Jan 14, 2020
How to produce an accurate inventory forecast.
If you are not sure of what your sales are going to be tomorrow, how can you determine what you need to buy today? By being able to forecast your demand accurately means being able to make better ordering decisions. Having the right tools in place to help you with your demand forecast results in optimal inventory planning.
Even if you don’t have a demand planning system in place, all companies forecast their demand to some degree and may use one of the following to do these forecasts.
- Using your last x months sales figures
- Calculating on your min/max levels manually
- Using gut instinct to make buying decisions
There are many tools available to assist you in creating the best possible forecast without having to review every single item manually.
How to get the most accurate demand forecast?
Experience has shown us that a robust, structured forecasting process is critical. The benefits of improved forecasts include a reduction of slow-moving and obsolete stock, as well as a reduction in stock-outs. By having a healthier, more balanced inventory means significant savings.
What does a forecast process look like?
There are monthly and weekly activities. Let’s start with what should be performed every month.
At the start of the month, the system forecast should be reviewed, and all known information should be included in the forecast. The steps to achieving this include:
Use a forecasting engine to do the grunt work and create computer-generated forecasts for all items by :
- Using sales or demand history to generate the forecast.
- Picking up on seasonality, trends, intermittent demand, one-off sales spikes, and factor in data such as lost sales.
Any forecast engine worth its salt should generate forecasts using several different algorithms. It should then compare all of those generated forecasts with the sales/demand history to determine the “best fit” forecast. This process covers the bulk of your items, leaving a small percentage of items that will need manual intervention. No forecast engine will get every forecast right. Keep an eye on items that have consistent differences between sales and forecast:
- Increase the forecast where your sales have consistently exceeded your forecast.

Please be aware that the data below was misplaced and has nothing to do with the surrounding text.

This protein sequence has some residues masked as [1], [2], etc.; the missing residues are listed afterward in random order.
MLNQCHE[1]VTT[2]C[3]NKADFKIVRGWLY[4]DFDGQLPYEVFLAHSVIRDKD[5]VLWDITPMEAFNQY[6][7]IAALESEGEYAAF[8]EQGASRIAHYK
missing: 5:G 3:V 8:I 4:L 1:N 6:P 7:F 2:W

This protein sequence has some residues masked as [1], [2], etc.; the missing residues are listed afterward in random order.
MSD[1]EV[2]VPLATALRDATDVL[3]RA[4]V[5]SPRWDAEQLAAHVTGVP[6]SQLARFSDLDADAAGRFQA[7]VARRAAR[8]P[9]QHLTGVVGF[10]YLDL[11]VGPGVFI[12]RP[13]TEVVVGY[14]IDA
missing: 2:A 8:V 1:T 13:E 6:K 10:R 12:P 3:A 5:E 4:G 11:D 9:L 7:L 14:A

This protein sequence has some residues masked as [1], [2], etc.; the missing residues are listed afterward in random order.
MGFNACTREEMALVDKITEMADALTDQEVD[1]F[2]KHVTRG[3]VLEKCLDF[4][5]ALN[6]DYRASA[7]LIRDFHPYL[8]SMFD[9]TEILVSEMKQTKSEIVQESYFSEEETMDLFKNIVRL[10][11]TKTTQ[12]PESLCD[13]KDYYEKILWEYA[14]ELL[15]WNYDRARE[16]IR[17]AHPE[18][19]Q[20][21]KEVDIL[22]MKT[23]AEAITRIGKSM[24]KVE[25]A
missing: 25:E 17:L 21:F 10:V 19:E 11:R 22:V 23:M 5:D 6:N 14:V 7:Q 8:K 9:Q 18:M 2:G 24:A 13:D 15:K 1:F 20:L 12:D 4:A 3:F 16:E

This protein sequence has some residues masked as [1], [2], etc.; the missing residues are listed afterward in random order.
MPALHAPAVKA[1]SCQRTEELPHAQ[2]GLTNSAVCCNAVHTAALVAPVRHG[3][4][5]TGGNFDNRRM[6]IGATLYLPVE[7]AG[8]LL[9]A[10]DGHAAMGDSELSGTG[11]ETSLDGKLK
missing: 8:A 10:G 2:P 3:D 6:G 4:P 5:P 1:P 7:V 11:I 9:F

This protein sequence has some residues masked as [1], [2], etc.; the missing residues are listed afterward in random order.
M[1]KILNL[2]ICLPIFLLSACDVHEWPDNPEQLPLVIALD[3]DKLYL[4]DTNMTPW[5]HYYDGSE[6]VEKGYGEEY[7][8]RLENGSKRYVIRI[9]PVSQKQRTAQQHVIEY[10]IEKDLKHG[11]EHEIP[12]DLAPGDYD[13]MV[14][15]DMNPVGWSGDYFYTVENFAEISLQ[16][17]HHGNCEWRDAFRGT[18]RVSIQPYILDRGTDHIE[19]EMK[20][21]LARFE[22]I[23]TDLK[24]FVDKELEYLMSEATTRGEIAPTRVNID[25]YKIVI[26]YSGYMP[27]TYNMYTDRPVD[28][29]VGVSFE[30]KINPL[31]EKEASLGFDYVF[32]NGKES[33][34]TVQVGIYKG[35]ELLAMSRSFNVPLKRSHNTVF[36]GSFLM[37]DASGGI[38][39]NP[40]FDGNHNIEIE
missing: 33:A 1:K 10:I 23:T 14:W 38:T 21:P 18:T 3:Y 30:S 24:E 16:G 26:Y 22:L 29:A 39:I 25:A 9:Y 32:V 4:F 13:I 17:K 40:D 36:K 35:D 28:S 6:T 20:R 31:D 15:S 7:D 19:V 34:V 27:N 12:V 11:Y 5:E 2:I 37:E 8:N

- Decrease the forecast where your sales have consistently been lower than your forecast.
Aligning your sales and forecast more closely, lessens the risk of costly stock-outs or generating excess inventory.
Adjust the forecast for new or lost customers, as soon as you become aware of the change. Use the computer forecast but:
- Subtract a lost customer’s monthly demand from the computer forecast.
- Add in the new customer’s expected monthly demand to the computer forecast.
- New stock items have no sales history, so these should be manually forecast for the first few months. However, check to see that the “new” item is not: A replacement for a “like” product, where a cheaper or better quality product has been sourced and will be sold instead of the old product. Linking the “new” item to the “old” item in a supersession chain will result in the sales history of the old item being used to generate the forecast for the new item.
Adjust your forecasts to include possible promotional demand on top of the regular sales demand.
Report on forecasting performance and make sure your measure also distills the bias between over and under forecasting. Make sure to measure the difference between the system generated forecast and the manually adjusted one to determine whether the manual intervention improved the result.
Finally, conduct a sanity check at a macro level. After making changes to the individual item forecasts on an exception basis, review overall sales to forecast to ensure that the overall growth is not too extreme or too conservative. Most forecasting solutions will enable macro forecast adjustments to be made if needed.
Once the monthly forecast review and endorsement has been completed, the focus switches to a weekly review aimed at highlighting exceptions. Here, any severe variations between sales and forecasts highlight potential issues with the forecast on individual items. Reviewing these alerts enables prompt response to possible changes in demand.
Review forecasts for the top 5-10 sales versus forecast exceptions:
- Where you are selling more than the forecast, increase the forecast.
- Where you are selling less than the forecast, reduce the forecast.
- Be mindful that you may be selling less due to stock-outs.
If you see a trend emerging, adjust the forecast immediately before it results in stock-outs or excess inventory.
A reminder: why do you want the best possible demand forecast?
The forecast is vital because it is your best guess as to your future sales expectations and is used to determine the optimal inventory levels that drive replenishment. Additionally, the forecast is used to determine whether the item is stocked-out, potentially going to stock out, is in excess, or you have too much on order. Without an accurate prediction of what you are likely to sell, none of these predictions would be possible, believable, or actionable.
The more fitting the forecast, the more accurate your purchasing and planning will be.